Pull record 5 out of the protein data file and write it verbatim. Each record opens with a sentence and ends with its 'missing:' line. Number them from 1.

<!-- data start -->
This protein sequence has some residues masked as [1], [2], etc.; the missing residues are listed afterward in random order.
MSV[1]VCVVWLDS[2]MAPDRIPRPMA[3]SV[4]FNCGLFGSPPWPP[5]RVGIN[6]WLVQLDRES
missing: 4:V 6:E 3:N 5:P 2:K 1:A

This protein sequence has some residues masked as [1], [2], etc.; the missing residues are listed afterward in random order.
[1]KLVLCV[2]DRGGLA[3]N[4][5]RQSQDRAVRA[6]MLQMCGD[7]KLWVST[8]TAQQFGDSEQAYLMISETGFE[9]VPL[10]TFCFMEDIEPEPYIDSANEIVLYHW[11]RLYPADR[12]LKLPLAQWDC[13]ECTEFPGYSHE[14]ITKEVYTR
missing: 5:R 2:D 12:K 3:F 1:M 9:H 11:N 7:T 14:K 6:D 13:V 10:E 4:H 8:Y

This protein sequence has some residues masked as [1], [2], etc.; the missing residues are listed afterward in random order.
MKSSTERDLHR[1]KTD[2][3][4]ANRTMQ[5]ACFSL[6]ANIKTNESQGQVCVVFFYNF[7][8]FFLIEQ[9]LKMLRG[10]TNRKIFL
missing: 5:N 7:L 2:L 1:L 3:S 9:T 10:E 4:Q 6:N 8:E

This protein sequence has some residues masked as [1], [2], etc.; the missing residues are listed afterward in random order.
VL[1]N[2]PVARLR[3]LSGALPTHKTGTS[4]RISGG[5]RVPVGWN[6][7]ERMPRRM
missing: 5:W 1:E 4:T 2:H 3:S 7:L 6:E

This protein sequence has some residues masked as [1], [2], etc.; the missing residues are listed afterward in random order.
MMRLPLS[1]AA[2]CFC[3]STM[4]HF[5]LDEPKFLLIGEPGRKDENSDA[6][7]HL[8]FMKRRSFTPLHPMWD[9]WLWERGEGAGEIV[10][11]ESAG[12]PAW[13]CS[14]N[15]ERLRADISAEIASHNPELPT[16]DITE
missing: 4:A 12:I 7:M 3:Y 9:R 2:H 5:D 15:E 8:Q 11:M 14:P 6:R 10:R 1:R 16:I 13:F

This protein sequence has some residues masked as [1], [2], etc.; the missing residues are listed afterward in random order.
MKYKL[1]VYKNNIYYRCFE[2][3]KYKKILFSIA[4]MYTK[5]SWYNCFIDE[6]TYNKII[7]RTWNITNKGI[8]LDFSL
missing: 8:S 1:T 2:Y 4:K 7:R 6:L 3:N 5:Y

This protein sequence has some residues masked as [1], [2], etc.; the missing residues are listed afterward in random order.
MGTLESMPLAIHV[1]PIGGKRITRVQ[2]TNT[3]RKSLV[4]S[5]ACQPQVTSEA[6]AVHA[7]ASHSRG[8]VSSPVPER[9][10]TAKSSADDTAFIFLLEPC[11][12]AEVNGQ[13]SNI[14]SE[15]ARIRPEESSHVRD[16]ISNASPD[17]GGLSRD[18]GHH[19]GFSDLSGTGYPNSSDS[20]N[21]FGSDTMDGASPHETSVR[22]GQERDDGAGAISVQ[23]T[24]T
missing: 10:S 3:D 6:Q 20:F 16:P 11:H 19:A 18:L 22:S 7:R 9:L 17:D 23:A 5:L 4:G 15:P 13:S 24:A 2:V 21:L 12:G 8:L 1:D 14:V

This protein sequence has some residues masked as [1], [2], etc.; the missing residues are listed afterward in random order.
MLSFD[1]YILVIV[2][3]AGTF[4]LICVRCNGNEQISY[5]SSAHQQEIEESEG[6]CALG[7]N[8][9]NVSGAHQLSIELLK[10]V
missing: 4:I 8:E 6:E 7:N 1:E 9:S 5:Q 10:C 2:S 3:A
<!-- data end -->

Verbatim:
This protein sequence has some residues masked as [1], [2], etc.; the missing residues are listed afterward in random order.
MMRLPLS[1]AA[2]CFC[3]STM[4]HF[5]LDEPKFLLIGEPGRKDENSDA[6][7]HL[8]FMKRRSFTPLHPMWD[9]WLWERGEGAGEIV[10][11]ESAG[12]PAW[13]CS[14]N[15]ERLRADISAEIASHNPELPT[16]DITE
missing: 4:A 12:I 7:M 3:Y 9:R 2:H 5:D 15:E 8:Q 11:M 14:P 6:R 10:R 1:R 16:I 13:F